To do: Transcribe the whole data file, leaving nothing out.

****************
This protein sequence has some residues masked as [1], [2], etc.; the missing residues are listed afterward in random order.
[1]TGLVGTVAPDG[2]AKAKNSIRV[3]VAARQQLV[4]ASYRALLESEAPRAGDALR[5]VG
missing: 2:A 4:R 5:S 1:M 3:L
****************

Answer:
This protein sequence has some residues masked as [1], [2], etc.; the missing residues are listed afterward in random order.
[1]TGLVGTVAPDG[2]AKAKNSIRV[3]VAARQQLV[4]ASYRALLESEAPRAGDALR[5]VG
missing: 2:A 4:R 5:S 1:M 3:L